TOFINO, British Columbia (Wednesday, October 28, 2009) – Competition returned to Cox Bay for the fourth day of the Association of Surfing Professionals (ASP) World Qualifying Series (WQS) 6-Star O’Neill Cold Water Classic Canada and surfers took to the water in good four-to-five foot (1.5 metre) waves at the nation’s first professional surfing event. The improved conditions allowed for an exciting day of action with some big scores on the fourth day of competition.
Nat Young (Santa Cruz, CA), 18, grabbed the highest single wave score of the event, a 9.77 out of 10, with jaw-dropping backside surfing on a long Tofino righthander. Despite posting the near perfect score, the Santa Cruz talent was nearly eliminated from the action packed heat with all surfers blasting amazing scores throughout the hard-fought battle and Young eventually advanced in second behind Kevin Sullivan (Lahaina, HI), 22.
“That was a pretty gnarly heat,” Young said. “I got that one (the 9.77) and I thought I had it wrapped up, I thought 'alright, I made that heat.’ Then Kevin (Sullivan) and Dion (Atkinson) both got two good waves. I couldn’t see their waves, but I heard the scores were nines and that I had been pushed to third, I was so frustrated. I couldn’t believe that I could get that good of a score and not make the heat.”
With only seconds remaining in the heat, Young managed to find a clean lefthander which allowed him to advance through to the Round of 48 over Dion Atkinson (Seaford, AUS), 23.
“Luckily that one came and I kind of surfed it conservatively,” Young said. “I knew I could get the 4.93 that I needed on the wave, I just wanted to ride it to the beach. I didn’t do anything great, but I got a couple of turns in. I’m really stoked. I would have been bummed to come here and lose first round.”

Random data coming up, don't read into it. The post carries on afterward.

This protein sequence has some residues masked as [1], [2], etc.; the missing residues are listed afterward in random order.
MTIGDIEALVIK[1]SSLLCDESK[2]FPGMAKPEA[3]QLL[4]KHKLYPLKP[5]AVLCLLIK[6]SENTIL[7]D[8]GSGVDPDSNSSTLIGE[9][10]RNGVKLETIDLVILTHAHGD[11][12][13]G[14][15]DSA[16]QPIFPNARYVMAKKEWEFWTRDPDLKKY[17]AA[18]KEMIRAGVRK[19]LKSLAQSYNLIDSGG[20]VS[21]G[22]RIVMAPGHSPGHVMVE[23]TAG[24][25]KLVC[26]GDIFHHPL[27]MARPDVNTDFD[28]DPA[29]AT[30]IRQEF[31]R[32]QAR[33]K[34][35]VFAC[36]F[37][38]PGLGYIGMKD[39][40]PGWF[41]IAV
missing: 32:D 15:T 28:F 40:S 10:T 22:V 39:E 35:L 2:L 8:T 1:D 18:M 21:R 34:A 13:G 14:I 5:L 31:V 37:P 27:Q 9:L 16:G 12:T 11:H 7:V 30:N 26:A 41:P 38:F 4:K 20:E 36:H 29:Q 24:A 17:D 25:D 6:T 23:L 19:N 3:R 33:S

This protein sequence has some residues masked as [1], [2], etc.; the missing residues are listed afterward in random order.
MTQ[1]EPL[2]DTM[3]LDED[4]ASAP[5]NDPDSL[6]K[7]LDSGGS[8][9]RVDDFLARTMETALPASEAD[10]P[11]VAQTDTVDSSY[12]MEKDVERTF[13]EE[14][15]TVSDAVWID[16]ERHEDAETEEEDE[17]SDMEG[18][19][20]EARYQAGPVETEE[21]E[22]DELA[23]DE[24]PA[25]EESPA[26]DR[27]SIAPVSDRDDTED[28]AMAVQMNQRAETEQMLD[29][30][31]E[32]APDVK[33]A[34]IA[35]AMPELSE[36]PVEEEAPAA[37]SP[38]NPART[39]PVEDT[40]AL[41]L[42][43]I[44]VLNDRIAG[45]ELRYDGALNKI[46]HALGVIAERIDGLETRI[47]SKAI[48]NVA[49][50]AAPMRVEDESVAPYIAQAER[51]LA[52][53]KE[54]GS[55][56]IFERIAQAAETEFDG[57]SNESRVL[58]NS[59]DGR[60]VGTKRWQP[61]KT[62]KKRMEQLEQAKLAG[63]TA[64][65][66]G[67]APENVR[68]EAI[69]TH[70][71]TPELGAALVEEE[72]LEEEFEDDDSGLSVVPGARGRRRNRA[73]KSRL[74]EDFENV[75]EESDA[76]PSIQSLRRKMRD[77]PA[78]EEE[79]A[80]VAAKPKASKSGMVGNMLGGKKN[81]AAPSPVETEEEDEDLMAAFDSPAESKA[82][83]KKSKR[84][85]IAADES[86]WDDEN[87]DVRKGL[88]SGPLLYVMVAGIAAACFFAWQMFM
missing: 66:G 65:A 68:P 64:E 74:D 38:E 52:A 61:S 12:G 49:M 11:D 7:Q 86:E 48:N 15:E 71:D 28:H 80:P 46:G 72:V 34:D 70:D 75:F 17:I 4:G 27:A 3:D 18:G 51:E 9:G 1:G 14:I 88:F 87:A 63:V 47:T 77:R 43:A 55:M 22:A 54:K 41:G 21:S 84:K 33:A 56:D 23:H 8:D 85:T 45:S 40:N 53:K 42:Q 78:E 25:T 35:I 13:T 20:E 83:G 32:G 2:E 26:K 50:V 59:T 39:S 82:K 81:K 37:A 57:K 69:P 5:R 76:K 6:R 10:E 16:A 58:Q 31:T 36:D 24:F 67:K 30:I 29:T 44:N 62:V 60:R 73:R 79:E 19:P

Sullivan, who was a standout in his opening round heat, continued to shine in today’s O’Neill Cold Water Classic Canada competition, donating an impressive forehand performance on two clean right-handers to take an the impressive win by dropping a 9.60 and a 6.10 into his score line.
“I heard that Nat Young dropped that nine and I knew I wanted to get at least an 8,” Sullivan said. “I knew the wave I got was a good one, but then when I heard that I got a 9.60 I was stoked.”
Sullivan is trying to build momentum after suffering two injuries over the last year which has kept him from surfing for several months. The Hawaiian is currently surfing in his first event since the injury and the results have been a confidence builder after a long break from competition.
“It’s been really hard for me over the last year because of injuries,” Sullivan said. “I had to pull out of Haleiwa because I got a high ankle sprain. After it healed I had an okay result at the Maldives, but then I broke my foot again in Bali. I’ve been out of the water for seven months this year, so to make two heats at a 6-Star, I’m so psyched.”
Adam Robertson (Victoria, AUS), 27, was another standout today, dropping the day’s highest heat total, a 16.33 out of 20, while advancing through to the Round of 48 in the opening heat of the day.
“When I first got here I knew that it was a little bit hard because the waves don’t break out the back,” Robertson said “You have to make sure to pick the right one that will break through to the inside where you can get your big turns off because it’s much more steep.”
The Australian has just fully recovered from a severe knee injury and was not sure if he’d be healthy for the O’Neill Cold Water Classic Canada. Due to a dedicated training regiment Robertson seems to be back in form and showed no sign of weakness while dominating his heat today.
“For me it’s more of a relief because I spent two months out of the water,” Robertson said. “I hurt my knee pretty bad and it’s been a lot of hard work and a lot of training to get my body right to try and come back to this event. About three weeks ago I didn’t even think I’d be coming to this event, so I’m relieved and I’m happy to be here and to make it through, but it’s only one heat and I’ve got to string a bunch together.”
Robertson is also using his comfort in the cold water due to his upbringing in near the chilly waters of Victoria, Australia to his advantage in Canada.
“I’m loving Canada,” Robertson said. “The views and terrain are breathtaking. I’m from cold weather too, so surfing in a wetsuit is fine with me and I think it’s a bit of an advantage for me, surfing in a wetsuit all of the time. I’m having a great time and I just have to keep progressing through the rounds.”
The O’Neill Cold Water Classic is set to continue tomorrow with Heat 3 of the Round of 48 and event organizers will meet at 7:30am to make the call for the day. For event highlights including video, photos and live scores log on to www.oneill.com/cwc/canada
For additional ASP information log on to www.aspworldtour.com or www.aspnorthamerica.org